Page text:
Things just got more interesting online

All eyes in the aftermarket truck parts industry have been on Amazon because many considered it to be the main online competition for purchasing truck parts. However, eBay is making some noise the industry shouldn’t ignore as its announcement this week might make it a bigger threat than previously thought.

The auction site has launched new tools for eBay Motors shoppers to help them with their vehicle parts purchases. And, yes, this includes parts for heavy-duty trucks.

One of the advantages aftermarket parts distributors have is the expertise to provide customers guidance so they don’t order the wrong part and ensuring they order everything they need to make a repair.

It’s an advantage of which eBay Motors is aware. It cites an eBay Motors Automotive DIY study indicating that 49 percent of shoppers have mistakenly purchased a part online or in-store that was incompatible with their vehicle. To address the problem, eBay says it has “built algorithms that connect its catalog of over 80 million parts and accessories … to its unique visual diagrams and fitment data.”

The tools eBay Motors has launched include Shop by Diagram, which provides customers interactive schematics to help them determine which parts are needed “and then quickly making the exact items they need available for purchase,” according to its announcement. The company also has enhanced its My Garage feature enabling shoppers to search a “virtual garage” of parts and products tailored to their vehicle.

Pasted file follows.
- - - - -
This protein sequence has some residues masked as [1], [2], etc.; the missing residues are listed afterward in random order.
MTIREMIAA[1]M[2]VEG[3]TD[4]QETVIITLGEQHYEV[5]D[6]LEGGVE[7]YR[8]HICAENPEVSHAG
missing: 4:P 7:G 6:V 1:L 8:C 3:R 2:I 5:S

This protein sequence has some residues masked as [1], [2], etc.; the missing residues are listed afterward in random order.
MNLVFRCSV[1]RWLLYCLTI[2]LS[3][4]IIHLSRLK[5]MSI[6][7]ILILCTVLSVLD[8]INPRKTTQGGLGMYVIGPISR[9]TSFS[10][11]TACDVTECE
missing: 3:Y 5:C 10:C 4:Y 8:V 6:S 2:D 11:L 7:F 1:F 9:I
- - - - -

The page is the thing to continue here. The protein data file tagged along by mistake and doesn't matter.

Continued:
In the July issue of Truck Parts & Service magazine, I wrote a feature about the importance of aftermarket parts distributors using their outside sales teams to combat online competition. Perhaps now is a good time to give it another read now that eBay, which had been considered to be an outlier in online competition, has upped its game.

More competition is rarely if ever welcomed. But the aftermarket industry can compete as long as it sticks to the game plan laid out by several experts quoted in the story, which includes nurturing customer relationships, employing a knowledgeable sales team that provides superior service, having parts in stock and providing quick delivery.

Randy Kray, sales manager at Sadler Power Train, says, “I still think this truck parts business is a personal business and a handshake business.”

If that’s the case, and I think it is, the industry will be fine. Last time I checked, you can’t shake hands with a website.

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